Simple and Multiple Points of Affine Plane Curves


Recall from the Affine Plane Curves page that we said that two polynomials $F, G in K[x, y]$ are said to be equivalent if there exists a nonzero $lambda in K$ such that $F = lambda G$, and we said that an affine plane curve is an equivalence class of a nonconstant polynomial in $K[x, y]$ with this equivalence relation.

We will now begin to classify special points of affine plane curves.

Definition: Let $K$ be a field and let $F in K[x, y]$ be an affine plane curve. Let $mathbf{p} = (a, b) in F$, that if, $mathbf{p}$ is a point which lies on $F$.
1) $mathbf{p}$ is a Simple Point if either $F_x(mathbf{p}) neq 0$ or $F_y(mathbf{p}) neq 0$.
2) $mathbf{p}$ is a Multiple Point or Singular Point if both $F_x(mathbf{p}) = 0$ and $F_y(mathbf{p}) = 0$.

Here, the notation $F_x$ and $F_y$ are used to denote the partial derivatives of $F$ with respect to $x$ and $F$ with respect to $y$.

For example, consider the affine plane curve $F(x, y) = x^2 – yx$. The partial derivatives of $F$ are:

(1)

begin{align} quad F_x(x, y) = 2x – y quad , quad F_y(x, y) = x end{align}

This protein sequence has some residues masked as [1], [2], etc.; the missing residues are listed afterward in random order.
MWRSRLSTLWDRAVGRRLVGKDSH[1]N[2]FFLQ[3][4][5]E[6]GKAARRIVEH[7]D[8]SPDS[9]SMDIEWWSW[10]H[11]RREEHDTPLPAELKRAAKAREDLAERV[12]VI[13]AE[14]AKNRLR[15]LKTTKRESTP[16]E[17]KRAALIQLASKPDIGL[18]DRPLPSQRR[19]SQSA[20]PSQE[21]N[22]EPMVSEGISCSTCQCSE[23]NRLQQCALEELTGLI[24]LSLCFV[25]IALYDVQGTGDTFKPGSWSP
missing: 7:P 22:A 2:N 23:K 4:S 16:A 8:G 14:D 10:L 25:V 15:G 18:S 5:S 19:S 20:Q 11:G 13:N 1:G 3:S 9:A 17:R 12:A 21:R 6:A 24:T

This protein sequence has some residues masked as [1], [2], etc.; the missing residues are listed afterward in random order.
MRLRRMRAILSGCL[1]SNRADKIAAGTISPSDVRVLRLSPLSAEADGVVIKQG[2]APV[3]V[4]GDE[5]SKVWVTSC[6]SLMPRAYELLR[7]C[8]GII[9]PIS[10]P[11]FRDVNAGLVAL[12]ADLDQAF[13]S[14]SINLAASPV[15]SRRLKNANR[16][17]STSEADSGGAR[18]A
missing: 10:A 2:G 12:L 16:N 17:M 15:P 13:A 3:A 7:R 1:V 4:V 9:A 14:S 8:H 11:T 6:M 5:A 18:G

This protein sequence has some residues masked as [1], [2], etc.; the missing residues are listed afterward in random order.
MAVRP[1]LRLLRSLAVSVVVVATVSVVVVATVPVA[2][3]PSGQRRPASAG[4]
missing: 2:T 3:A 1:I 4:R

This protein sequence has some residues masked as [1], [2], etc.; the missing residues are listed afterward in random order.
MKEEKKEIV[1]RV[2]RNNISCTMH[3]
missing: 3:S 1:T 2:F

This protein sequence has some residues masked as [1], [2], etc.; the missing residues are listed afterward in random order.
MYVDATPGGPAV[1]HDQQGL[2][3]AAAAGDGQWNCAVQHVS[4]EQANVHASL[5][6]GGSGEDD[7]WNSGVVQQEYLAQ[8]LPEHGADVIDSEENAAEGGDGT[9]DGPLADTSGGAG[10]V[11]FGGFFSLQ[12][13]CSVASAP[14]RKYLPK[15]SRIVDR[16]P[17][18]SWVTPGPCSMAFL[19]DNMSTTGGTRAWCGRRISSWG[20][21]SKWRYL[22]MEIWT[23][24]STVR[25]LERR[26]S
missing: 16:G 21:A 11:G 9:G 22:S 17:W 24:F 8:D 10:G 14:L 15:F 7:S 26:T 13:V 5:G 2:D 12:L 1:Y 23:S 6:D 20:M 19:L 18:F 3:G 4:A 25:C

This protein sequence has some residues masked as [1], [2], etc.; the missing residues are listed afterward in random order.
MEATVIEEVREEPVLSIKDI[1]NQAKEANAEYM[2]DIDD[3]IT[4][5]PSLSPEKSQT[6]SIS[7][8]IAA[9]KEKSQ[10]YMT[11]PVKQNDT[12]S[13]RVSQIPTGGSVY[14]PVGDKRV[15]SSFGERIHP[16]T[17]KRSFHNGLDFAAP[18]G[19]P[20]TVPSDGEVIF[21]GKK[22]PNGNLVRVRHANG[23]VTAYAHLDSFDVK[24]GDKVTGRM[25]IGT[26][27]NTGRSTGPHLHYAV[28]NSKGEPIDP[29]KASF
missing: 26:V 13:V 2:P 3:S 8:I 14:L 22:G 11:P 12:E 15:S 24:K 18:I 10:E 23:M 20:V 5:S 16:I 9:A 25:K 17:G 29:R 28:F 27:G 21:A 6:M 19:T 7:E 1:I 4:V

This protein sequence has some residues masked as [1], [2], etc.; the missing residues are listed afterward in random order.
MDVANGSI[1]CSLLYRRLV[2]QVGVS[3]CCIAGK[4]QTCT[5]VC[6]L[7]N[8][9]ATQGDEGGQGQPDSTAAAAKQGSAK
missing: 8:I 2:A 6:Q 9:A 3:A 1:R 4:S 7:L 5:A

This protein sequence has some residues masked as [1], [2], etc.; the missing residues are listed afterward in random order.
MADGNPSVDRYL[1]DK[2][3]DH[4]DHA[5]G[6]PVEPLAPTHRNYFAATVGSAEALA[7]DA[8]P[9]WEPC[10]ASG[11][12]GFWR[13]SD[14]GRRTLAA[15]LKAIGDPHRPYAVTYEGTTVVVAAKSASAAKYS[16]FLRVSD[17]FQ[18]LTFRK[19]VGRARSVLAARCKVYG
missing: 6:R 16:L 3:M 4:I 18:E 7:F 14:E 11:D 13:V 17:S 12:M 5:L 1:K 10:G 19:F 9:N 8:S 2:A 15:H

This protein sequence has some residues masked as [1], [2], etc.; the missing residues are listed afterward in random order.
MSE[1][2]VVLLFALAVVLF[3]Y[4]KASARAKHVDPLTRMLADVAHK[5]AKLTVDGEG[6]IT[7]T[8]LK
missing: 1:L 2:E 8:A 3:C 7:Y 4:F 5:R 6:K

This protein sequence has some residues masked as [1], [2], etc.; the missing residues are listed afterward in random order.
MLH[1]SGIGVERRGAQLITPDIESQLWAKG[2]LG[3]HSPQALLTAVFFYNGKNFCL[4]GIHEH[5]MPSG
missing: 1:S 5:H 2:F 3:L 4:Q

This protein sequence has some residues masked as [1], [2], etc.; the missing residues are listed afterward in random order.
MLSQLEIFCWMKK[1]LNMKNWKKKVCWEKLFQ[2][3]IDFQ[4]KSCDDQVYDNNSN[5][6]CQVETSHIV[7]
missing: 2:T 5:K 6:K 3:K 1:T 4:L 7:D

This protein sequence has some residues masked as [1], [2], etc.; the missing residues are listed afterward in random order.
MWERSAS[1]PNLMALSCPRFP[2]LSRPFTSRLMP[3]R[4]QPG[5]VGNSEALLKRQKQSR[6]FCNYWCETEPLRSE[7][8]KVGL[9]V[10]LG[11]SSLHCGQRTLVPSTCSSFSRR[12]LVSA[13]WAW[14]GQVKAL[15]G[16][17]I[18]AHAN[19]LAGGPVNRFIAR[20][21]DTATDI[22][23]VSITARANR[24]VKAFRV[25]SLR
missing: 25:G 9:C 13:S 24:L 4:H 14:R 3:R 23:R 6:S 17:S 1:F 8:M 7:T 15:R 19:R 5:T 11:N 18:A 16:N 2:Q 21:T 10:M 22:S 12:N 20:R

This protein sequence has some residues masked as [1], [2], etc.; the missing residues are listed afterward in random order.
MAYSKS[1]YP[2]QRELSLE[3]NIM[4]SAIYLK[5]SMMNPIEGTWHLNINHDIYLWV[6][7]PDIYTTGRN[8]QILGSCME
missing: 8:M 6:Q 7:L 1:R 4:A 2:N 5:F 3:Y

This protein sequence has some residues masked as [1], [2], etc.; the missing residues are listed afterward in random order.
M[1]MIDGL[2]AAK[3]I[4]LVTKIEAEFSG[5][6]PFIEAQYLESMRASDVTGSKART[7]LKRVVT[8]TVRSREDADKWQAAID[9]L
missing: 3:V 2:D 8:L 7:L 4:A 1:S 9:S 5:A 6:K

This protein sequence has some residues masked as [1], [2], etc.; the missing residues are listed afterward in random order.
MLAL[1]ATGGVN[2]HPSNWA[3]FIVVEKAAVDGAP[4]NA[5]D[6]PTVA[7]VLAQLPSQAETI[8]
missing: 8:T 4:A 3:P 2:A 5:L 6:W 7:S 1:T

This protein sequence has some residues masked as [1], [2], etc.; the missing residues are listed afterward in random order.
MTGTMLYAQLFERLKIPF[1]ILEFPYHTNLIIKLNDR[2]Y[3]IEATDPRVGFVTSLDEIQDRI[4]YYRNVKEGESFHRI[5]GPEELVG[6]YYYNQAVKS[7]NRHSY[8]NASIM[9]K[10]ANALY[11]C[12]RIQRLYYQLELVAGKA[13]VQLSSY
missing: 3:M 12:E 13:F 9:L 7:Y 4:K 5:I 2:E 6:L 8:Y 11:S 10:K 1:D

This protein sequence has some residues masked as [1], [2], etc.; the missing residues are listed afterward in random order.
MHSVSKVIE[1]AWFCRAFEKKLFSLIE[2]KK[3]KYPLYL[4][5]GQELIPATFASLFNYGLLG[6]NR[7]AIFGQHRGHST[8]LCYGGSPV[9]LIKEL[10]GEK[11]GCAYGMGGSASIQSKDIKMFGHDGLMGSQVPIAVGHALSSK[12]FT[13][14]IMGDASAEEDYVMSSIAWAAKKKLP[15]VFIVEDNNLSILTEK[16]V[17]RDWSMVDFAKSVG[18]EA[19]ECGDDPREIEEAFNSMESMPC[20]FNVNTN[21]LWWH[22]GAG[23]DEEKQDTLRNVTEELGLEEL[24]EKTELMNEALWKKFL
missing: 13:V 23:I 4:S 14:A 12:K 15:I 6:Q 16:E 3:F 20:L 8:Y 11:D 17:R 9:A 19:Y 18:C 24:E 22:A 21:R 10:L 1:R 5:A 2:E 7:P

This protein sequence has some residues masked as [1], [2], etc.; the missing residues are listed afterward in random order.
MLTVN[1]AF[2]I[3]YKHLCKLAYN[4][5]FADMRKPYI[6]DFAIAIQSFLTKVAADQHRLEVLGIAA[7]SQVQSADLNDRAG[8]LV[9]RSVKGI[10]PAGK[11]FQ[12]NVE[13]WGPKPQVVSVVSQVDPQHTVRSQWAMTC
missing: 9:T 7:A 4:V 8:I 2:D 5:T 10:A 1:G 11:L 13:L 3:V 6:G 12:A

Observe that $F_x = 0$ whenever $y = 2x$, and $F_y = 0$ whenever $x = 0$. Therefore, every point except $(0, 0)$ is a simple point of $F$, while the point $(0, 0)$ is a singular point of $F$.

Definition: Let $K$ be a field and let $F in K[x, y]$ be an affine plane curve. If $mathbf{p} = (a, b)$ is a simple point then the Tangent Line of $F$ at $mathbf{p}$ is the line given by the equation $F_x(mathbf{p})(x – a) + F_y(mathbf{p})(y – b) = 0$.

For example, consider the affine plane curve $F(x, y) = y^2 – x^3 + x$. The partial derivatives of $F$ are:

(2)

begin{align} quad F_x(x, y) = -3x^2 + 1 quad , quad F_y(x, y) = 2y end{align}

The point $mathbf{p} = (1, 0)$ is a simple point of $F$, with:

(3)

begin{align} quad F_x(mathbf{p}) = -2 quad , quad F_y(mathbf{p}) = 0 end{align}

Therefore the tangent line of $F$ at $mathbf{p}$ is:

(4)

begin{align} quad -2(x – 1) + 0(y – 0) = 0 \ end{align}

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